By Rédaction Africanews and AFP
A man paces a 50-metre (yard) stage doing breathing exercises. Crew members chatter while putting together final touches to the set, as a pianist rehearses.
Acclaimed South African artist William Kentridge’s play “The Head & The Load” puts a final touch for the piece much-awaited premier at the Joburg Theatre.
“Being able to show it at home feels very important,” Kentridge told AFP of the show, which centres on African porters who, at the call of their colonial masters, hauled arms, cannons and supplies for European forces during World War I.
The production made its international debut in London in 2018 but has never been shown on African soil.
That is set to change on Friday (Apr. 21) as, after delays caused by coronavirus pandemic, the piece is set to premier at the Joburg Theatre in Johannesburg.
“This piece is about a hidden history, a history that was deliberately hidden,” Kentridge, 67, said as the cast took their places for a final dress rehearsal on Thursday night.
About one million African soldiers, porters and labourers are believed to have taken part in the 1914-18 conflict, according to the United Nations cultural agency, UNESCO.
More than 150,000 of them died.
“I think a starting place of the project was an ignorance, and an annoyance at my own self at my own ignorance,” the artist said. “I thought I knew the First World War.”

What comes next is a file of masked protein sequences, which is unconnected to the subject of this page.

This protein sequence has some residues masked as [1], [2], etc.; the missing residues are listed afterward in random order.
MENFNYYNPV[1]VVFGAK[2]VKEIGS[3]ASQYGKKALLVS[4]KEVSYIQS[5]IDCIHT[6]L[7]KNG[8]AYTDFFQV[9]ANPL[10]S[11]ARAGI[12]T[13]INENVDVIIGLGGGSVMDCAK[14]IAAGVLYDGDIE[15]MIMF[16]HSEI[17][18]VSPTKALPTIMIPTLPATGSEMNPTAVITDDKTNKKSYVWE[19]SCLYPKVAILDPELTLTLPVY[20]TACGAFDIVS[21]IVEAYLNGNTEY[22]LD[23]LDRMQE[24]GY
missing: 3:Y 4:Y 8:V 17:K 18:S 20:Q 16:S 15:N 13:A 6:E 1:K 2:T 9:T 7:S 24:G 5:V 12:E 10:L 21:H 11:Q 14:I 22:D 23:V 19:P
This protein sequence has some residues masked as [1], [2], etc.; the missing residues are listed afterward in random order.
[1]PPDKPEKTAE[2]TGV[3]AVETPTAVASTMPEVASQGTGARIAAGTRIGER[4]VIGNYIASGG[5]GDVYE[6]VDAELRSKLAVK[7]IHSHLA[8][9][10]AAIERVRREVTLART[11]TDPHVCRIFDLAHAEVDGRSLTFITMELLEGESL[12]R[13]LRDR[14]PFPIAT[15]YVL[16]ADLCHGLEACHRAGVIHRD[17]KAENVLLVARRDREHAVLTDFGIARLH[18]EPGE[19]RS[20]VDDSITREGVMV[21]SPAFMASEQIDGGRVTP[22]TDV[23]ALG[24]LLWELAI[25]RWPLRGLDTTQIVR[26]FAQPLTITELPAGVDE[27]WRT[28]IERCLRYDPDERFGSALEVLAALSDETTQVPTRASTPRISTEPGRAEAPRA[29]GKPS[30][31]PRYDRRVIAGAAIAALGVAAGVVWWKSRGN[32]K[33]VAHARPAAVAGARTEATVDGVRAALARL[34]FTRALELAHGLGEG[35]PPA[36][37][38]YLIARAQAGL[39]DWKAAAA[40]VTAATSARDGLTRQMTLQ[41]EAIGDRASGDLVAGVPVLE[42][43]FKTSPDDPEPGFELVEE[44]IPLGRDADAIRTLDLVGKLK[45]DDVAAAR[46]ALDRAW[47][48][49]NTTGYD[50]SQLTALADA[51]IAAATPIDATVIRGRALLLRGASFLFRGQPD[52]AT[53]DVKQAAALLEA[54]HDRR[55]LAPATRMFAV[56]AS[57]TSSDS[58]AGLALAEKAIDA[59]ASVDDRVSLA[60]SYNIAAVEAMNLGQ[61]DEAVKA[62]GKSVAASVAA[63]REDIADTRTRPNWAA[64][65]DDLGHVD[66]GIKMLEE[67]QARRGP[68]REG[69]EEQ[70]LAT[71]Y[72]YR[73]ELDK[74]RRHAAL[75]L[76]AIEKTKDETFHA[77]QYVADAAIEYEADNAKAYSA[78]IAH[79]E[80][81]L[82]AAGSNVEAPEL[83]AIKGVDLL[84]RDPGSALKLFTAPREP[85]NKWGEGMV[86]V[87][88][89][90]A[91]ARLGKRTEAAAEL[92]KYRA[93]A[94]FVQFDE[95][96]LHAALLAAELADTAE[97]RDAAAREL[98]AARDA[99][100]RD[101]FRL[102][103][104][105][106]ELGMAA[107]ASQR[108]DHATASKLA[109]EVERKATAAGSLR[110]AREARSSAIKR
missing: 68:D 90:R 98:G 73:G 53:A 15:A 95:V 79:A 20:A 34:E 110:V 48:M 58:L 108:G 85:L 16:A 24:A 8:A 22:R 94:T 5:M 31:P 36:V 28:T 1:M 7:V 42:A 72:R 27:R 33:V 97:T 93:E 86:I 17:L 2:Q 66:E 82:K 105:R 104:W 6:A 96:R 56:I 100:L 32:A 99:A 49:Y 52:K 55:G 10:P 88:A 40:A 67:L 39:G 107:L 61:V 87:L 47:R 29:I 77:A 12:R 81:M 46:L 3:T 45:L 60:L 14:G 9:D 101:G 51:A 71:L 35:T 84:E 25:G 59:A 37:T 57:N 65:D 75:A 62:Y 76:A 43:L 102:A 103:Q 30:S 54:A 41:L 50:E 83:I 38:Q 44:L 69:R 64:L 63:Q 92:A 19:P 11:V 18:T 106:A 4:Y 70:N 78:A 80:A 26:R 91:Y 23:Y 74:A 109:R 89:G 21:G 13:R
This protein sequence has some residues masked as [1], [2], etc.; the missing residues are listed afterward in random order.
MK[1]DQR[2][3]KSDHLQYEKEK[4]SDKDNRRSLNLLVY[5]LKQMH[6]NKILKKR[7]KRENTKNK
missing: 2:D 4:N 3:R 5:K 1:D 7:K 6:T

“The Head & The Load” takes its name from a Ghanaian proverb — “The head and the load are the troubles of the neck”. At the rehearsal, the words are projected in enormous white text onto the stage.
But it takes a brief explanation, and a moment of reflection, to better understand their meaning.
“There’s… a physical load that the people are carrying, there’s a historical load of how we got here, and there’s a psychic load of how does one keep this history in one’s head,” Kentridge said.
Renowned for his animated films of shape-shifting charcoal drawings, the thickly eye-browed artist described the show as “a very wide drawing… moving in three dimensions”, combined with silhouettes, “added text and a great deal of music.”
Choreographer Gregory Maqoma said he looked forward to performing for a home audience.
The production aimed at “fulfilling” a void for “those who never made it back home,” he said.
Among them was a distant relative of the show’s co-composer, 35-year-old, Thuthuka Sibisi, who said one of his ancestors died on board the SS Mendi, a British steamship that sank in the Channel in February 1917.
“Doing research I found that like my, there is a Sibisi great great great great great something that was sort of like on the ship as well, so for me there is something about like a personal link to it. So I think a lot about sort of the personal archive versus sort of an African archive. And how we sort of puzzle all these pieces together to really try to kind of navigate a narrative that we can all be part of, and we are all responsible for.”
The vessel was taking more than 600 mostly black South African soldiers to the front in France.
“The role and responsibility here is to… reconsider what we think is history” Sibisi said.
“The Head & The Load” runs at the Joburg Theatre from April 21 to May 6.